Doug Deming Does Blues with Jewels
Doug Deming rocks the Rhythm Room.
Doug Deming and Dennis Gruenling with the Jewel Tunes recently rocked the Rhythm Room with their high-powered blues and '50s rock 'n' roll. Deming plays a mean guitar, but he also knows how to entertain the crowd in a style that mixes the modern and the vintage. Gruenling gets to share top billing with Deming because he's among the best harmonica players in the country.
Kim Wilson, from the Fabulous Thunderbirds, made a point to be in the crowd since he's a friend with the band. Toward the end of the performance, Wilson and Rhythm Room owner Bob Corritore joined the band for a few songs that had the place hopping.
"It was a darned good night. The Rhythm Room crowd expects more from musicians," Deming said. "Kim Wilson playing with us is always a treat. Corritore sat in as well, and we've played on and off with them for years. It's always great."
The Jewel Tones is a Florida-based band that stopped in Phoenix as part of a west coast tour before stops in Texas, Mississippi and Georgia. Then they are planning to hop on a plane for performances in France before more performances in Mississippi.
Deming and Gruenling not only share top billing, but each has a recent CD out. Deming's CD is What's it going to take? Gruenling's CD is Rockin' All Day. Both are on VizzTone Records.
Deming started the Jewel Tones in 1991, but he's the only original member still in the band. The current members have been together for about three years. The band performs mostly original work, with Deming as the key songwriter. His guitar prowess has not gone unnoticed: Last year he won Blues Blast Magazine's Sean Costello Rising Star Award.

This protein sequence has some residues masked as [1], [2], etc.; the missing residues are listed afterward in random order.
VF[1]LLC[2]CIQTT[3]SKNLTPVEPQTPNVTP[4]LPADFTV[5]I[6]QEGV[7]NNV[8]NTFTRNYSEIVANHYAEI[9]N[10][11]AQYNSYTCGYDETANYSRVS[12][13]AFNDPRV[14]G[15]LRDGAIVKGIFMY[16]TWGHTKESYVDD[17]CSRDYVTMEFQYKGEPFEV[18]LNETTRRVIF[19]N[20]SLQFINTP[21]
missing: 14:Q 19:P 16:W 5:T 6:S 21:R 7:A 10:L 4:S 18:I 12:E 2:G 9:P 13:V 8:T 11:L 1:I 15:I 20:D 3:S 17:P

"The award blew me away," Deming said. "I was absolutely beside myself. I was honored just to be nominated. It was shocking to win because I'm a big fan of Costello."
Deming plays traditional Chicago blues along with West Coast Swing, but it's the '50s flair that gives the Jewel Tones a different sound.
"I just turned to blues because it appealed to me. It's the most honest and real music I've ever heard," he said. "It's genuine, but traditional."
Deming's father just strummed a little around the house and some of his high school buddies played guitar so he turned to music. His main influences were the guitar players from the 40s-60s including T-Bone Walker, Robert Lockwood Jr. and Luther Tucker. During the 1990s, Deming backed many of the top touring blues artists including Lazy Lester and Kim Wilson.
On their website, Deming said Gruenling has brought in many fans and accolades from around the world for "his swinging, highly original harmonica sound and styles, Dennis has pushed the boundaries further for the sound of the blues, while in the meantime pioneering a whole new sound and direction for the harmonica."
Gruenling points to Little Walter and George "Harmonica" Smith as his major influences. The two other musicians who make the Jewel Tones come together are Andrew Gohman on bass and Devin Neel on drums. Gohman started playing blues guitar when he was 15 and picked up the bass ten years later. He performed with the Bottom Feeders blues band in Florida until joining the Jewel Tones in 2011. Neel started on the piano when he was eight, but switched to percussion at 19. He has toured with The Damon Fowler Group.
For more information about the Jewel Tones go to dennisgruenling.com
CD Pick of the Week: Patti Parks' CD Cheatin' Man is out just in time for Mother's Day. Good thing, because the song "Mama" will touch your heart. Parks sings this song with a lot of heart about a mother who has done a lot for her child. Guy Nirelli, Parks' producer and songwriter, wrote the song 48 hours before his mother died of breast cancer.
"We could feel her presence in the room when he wrote it," Parks said.
"Back Off" is another great song on the CD, as it will get listeners singing along and probably make them get up to dance.
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